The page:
58. 58.

    Johnson, G. The α/β Hydrolase Fold Proteins of Mycobacterium tuberculosis, with Reference to their Contribution to Virulence. Curr Protein Pept Sci. 18, 190–210, https://doi.org/10.2174/1389203717666160729093515 (2017).

  59. 59.

    Peyron, P. et al. Foamy macrophages from tuberculous patients’ granulomas constitute a nutrient-rich reservoir for M. tuberculosis persistence. PLoS Pathog 4, e1000204, https://doi.org/10.1371/journal.ppat.1000204 (2008).

  60. 60.

    Low, K. L. et al. Triacylglycerol utilization is required for regrowth of in vitro hypoxic nonreplicating Mycobacterium bovis bacillus Calmette-Guerin. J Bacteriol 191, 5037–5043, https://doi.org/10.1128/JB.00530-09 (2009).

  61. 61.

    Delorme, V. et al. MmPPOX inhibits Mycobacterium tuberculosis lipolytic enzymes belonging to the hormone-sensitive lipase family and alters mycobacterial growth. PLoS One 7, e46493, https://doi.org/10.1371/journal.pone.0046493 (2012).

  62. 62.

    Rens, C. et al. Effects of lipid-lowering drugs on vancomycin susceptibility of mycobacteria. Antimicrob Agents Chemother 60, 6193–6199, https://doi.org/10.1128/AAC.00872-16 (2016).

  63. 63.

    Engel, R. Phosphonates as analogues of natural phosphates. Chemical Reviews 77, 349–367, https://doi.org/10.1021/cr60307a003 (1977).

  64. 64.

    Sambandamurthy, V. K. et al. Mycobacterium tuberculosis DeltaRD1 DeltapanCD: a safe and limited replicating mutant strain that protects immunocompetent and immunocompromised mice against experimental tuberculosis. Vaccine 24, 6309–6320, https://doi.org/10.1016/j.vaccine.2006.05.097 (2006).

  65. 65.

    Goude, R., Roberts, D. M., Parish, T. Electrophoresis of Mycobacteria. Mycobacteria protocols. Humana Press 117–130 (2015).

  66. 66.

    Kremer, L., Maughan, W. N., Wilson, R. A., Dover, L. G. & Besra, G. S. The M. tuberculosis antigen 85 complex and mycolyltransferase activity. Lett Appl Microbiol 34, 233–237, https://doi.org/10.1046/j.1472-765x.2002.01091.x (2002).

  67. 67.

    Palomino, J. C. et al. Resazurin microtiter assay plate: simple and inexpensive method for detection of drug resistance in Mycobacterium tuberculosis. Antimicrob Agents Chemother 46, 2720–2722, https://doi.org/10.1128/AAC.46.8.2720-2722.2002 (2002).

  68. 68.

    Martin, A., Camacho, M., Portaels, F. & Palomino, J. C. Resazurin Microtiter Assay Plate Testing of Mycobacterium tuberculosis Susceptibilities to Second-Line Drugs: Rapid, Simple, and Inexpensive Method. Antimicrob Agents Chemother. 47, 3616–3619, https://doi.org/10.1128/aac.47.11.3616-3619.2003 (2003).

  69. 69.

    Walzl, A. et al. A Simple and Cost Efficient Method to Avoid Unequal Evaporation in Cellular Screening Assays, Which Restores Cellular Metabolic Activity. Int. J. Appl. Sci. Technol. 2, 17–21 (2012).

Download references


Financial support for this work was provided by the CNRS, the European Community (ERC-STG INTRACELLTB n° 260901, MM4TB n°260872), the Agence Nationale de la Recherche (ANR-10-EQPX-04-01), the Feder (12001407 (D-AL) Equipex Imaginex BioMed), the Région Nord Pas de Calais (convention n° 12000080). P.C. Nguyen was supported by the PhD Training program from the University of Science and Technology of Hanoi. A. Bénarouche post-doctoral fellowship was supported by an ATER position from Aix-Marseille University. A. Madani was supported by a PhD fellowship from the Association Grégory Lemarchal and Vaincre la Mucoviscidose (projet n°RF20160501651). Dr. William R. Jacobs, Jr., is acknowledged for providing M. tb mc26230 and Kris Huygen for providing the Ag85 monoclonal antibody.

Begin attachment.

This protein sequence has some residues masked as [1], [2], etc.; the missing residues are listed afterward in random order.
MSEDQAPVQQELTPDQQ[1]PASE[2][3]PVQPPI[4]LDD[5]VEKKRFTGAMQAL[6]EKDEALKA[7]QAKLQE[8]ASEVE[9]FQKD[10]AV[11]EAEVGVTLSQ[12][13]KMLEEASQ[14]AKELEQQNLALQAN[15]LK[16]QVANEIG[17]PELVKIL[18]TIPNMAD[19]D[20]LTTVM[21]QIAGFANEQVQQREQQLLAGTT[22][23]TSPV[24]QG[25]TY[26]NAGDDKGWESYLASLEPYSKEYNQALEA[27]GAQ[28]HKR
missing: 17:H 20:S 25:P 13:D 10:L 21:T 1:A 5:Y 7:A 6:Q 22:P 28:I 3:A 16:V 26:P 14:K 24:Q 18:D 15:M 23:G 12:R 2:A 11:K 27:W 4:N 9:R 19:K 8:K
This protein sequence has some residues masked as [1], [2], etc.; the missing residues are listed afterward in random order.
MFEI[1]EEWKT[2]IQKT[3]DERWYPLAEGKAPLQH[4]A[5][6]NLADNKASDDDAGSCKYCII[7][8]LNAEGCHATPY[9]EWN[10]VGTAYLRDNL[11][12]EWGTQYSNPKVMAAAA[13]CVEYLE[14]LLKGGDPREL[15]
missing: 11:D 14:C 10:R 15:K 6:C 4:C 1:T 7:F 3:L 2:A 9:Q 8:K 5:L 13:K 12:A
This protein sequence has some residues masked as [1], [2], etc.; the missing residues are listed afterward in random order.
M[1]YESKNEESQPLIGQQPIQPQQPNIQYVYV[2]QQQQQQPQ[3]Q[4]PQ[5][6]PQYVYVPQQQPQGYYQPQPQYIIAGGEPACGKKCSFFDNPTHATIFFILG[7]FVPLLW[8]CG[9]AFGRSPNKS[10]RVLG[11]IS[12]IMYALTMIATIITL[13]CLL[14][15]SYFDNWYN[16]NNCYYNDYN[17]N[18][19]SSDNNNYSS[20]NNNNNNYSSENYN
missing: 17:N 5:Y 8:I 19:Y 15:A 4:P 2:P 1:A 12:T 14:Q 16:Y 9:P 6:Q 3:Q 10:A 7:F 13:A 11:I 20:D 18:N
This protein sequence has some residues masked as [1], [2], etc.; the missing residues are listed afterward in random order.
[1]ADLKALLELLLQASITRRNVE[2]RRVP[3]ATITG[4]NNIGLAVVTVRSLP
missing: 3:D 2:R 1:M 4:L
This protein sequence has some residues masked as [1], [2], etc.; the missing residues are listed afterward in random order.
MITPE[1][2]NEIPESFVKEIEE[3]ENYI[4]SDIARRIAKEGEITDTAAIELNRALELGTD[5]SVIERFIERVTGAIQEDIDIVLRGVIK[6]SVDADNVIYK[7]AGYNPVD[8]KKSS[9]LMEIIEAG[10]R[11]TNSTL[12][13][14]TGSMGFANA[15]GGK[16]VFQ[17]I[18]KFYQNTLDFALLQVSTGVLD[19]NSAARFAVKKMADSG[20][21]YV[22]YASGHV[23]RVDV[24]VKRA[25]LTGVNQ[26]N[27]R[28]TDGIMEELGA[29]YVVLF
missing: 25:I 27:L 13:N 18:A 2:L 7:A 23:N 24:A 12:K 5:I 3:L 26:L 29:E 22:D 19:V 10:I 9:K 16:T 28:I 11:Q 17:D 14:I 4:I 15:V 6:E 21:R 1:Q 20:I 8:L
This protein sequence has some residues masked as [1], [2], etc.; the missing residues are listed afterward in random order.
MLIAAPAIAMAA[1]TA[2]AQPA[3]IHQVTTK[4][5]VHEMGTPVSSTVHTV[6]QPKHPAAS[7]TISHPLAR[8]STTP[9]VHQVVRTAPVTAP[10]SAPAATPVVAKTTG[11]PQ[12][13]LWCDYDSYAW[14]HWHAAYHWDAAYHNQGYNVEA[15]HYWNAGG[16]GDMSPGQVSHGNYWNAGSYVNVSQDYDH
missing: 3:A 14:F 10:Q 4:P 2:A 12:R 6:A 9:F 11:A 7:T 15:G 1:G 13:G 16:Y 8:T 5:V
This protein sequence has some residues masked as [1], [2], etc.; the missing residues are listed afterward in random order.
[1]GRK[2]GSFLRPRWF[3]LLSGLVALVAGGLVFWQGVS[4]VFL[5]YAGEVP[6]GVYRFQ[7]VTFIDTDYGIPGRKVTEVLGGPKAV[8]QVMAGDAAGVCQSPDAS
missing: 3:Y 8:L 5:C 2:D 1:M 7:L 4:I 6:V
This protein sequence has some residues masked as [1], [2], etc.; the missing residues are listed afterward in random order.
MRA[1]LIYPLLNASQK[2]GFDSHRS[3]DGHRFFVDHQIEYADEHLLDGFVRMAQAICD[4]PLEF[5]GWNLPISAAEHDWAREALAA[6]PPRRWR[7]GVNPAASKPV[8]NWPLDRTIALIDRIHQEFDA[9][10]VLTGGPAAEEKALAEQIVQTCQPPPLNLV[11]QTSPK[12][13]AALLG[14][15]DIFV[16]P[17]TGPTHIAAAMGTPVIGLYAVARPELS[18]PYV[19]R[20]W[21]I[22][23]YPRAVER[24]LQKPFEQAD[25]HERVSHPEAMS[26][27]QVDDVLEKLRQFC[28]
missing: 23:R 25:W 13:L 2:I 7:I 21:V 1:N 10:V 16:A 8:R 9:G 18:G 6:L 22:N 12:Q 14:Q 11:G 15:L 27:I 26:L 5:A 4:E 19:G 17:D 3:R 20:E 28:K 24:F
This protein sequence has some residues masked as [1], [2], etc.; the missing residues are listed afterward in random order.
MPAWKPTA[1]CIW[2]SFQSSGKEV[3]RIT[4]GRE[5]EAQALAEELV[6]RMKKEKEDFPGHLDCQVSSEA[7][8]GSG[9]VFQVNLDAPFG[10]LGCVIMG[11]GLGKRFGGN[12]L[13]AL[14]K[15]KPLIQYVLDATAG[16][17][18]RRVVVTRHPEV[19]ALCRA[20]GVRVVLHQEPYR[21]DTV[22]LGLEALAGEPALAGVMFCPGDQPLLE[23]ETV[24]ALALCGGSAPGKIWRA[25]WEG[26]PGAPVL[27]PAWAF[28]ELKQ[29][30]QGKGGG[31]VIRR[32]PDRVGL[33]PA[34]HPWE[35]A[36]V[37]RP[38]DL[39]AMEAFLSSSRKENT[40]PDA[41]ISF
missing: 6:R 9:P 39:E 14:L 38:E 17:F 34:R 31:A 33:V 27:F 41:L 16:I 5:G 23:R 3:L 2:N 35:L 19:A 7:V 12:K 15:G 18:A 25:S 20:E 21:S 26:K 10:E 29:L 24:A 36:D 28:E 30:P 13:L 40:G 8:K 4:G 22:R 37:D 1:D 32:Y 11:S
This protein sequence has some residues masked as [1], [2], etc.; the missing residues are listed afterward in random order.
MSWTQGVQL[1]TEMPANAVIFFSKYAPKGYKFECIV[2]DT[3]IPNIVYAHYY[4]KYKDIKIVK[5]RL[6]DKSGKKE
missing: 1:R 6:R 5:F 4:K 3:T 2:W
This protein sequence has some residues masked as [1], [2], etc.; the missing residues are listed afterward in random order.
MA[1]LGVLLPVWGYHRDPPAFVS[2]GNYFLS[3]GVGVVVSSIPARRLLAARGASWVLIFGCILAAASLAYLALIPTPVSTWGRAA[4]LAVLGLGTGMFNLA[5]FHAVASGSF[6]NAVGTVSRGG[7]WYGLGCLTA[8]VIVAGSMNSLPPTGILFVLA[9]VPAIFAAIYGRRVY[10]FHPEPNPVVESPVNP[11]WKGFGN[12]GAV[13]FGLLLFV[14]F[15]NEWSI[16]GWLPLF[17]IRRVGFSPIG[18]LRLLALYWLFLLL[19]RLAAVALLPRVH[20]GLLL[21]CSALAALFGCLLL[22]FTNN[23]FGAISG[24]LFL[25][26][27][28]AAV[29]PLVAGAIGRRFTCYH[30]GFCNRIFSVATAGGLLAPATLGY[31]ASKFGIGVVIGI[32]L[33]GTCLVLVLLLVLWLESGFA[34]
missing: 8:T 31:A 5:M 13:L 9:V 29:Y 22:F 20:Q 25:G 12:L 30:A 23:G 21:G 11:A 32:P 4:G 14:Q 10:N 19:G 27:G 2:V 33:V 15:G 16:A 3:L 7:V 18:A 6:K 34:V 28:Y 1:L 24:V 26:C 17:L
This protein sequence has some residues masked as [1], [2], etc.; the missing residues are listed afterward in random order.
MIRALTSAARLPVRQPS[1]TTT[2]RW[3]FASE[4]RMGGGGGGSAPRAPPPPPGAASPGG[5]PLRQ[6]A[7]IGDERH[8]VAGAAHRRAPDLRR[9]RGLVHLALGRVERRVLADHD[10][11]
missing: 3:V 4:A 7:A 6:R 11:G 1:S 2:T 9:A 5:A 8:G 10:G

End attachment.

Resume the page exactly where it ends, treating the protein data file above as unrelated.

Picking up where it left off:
Author information

Author notes

    • Vincent Delorme

    Present address: Tuberculosis Research Laboratory, Institut Pasteur Korea, Seongnam-si, Gyeonggi-do, 13488, Republic of Korea


  1. Aix-Marseille Univ, CNRS, EIPL, IMM FR3479, Marseille, France

    • Phuong Chi Nguyen
    • , Anaïs Bénarouche
    • , Abdeldjalil Madani
    • , Jean-François Cavalier
    •  & Stéphane Canaan
  2. Department of Chemistry and Biochemistry, University of Missouri–St. Louis, One University Boulevard, St. Louis, Missouri, 63121, United States

    • Benjamin P. Martin
    • , Rishi Paudel
    • , Giri R. Gnawali
    •  & Christopher D. Spilling
  3. Aix Marseille Univ, CNRS, Institut de Microbiologie de la Méditerranée FR3479, Plate-forme Marseille Protéomique (MaP), Marseille, France

    • Rémy Puppo
  4. INSERM U1019 CNRS-UMR 8204, Institut Pasteur de Lille, Université de Lille, 1 rue du Professeur Calmette, Lille, France

    • Vincent Delorme
    • , Valérie Landry
    •  & Priscille Brodin
  5. Institut de Recherche en Infectiologie de Montpellier (IRIM), CNRS, UMR 9004, Université de Montpellier, Montpellier, France

    • Laurent Kremer
  6. IRIM, INSERM, 34293, Montpellier, France

    • Laurent Kremer


  1. Search for Phuong Chi Nguyen in:

  2. Search for Vincent Delorme in:

  3. Search for Anaïs Bénarouche in:

  4. Search for Benjamin P. Martin in:

  5. Search for Rishi Paudel in:

  6. Search for Giri R. Gnawali in:

  7. Search for Abdeldjalil Madani in:

  8. Search for Rémy Puppo in:

  9. Search for Valérie Landry in:

  10. Search for Laurent Kremer in:

  11. Search for Priscille Brodin in:

  12. Search for Christopher D. Spilling in:

  13. Search for Jean-François Cavalier in:

  14. Search for Stéphane Canaan in:


Conceptualization, P.B., C.D.S., S.C. and J.-F.C.; Methodology, P.B., S.C. and J.-F.C.; Investigation, P.C.N., V.D., A.B., A.M., V.L. and R.P.; Resources, B.P.M., R.P., G.R.G. and C.D.S.; Writing – Original Draft, P.C.N.; Writing – Review & Editing, V.D., R.P., L.K., P.B., C.D.S., S.C. and J.-F.C.; Funding Acquisition, C.D.S., P.B. and S.C.; Supervision, P.B., C.D.S., S.C. and J.-F.C.

Competing Interests

The authors declare that they have no competing interests.

Corresponding authors

Correspondence to Jean-François Cavalier or Stéphane Canaan.

Electronic supplementary material

About this article

Publication history







By submitting a comment you agree to abide by our Terms and Community Guidelines. If you find something abusive or that does not comply with our terms or guidelines please flag it as inappropriate.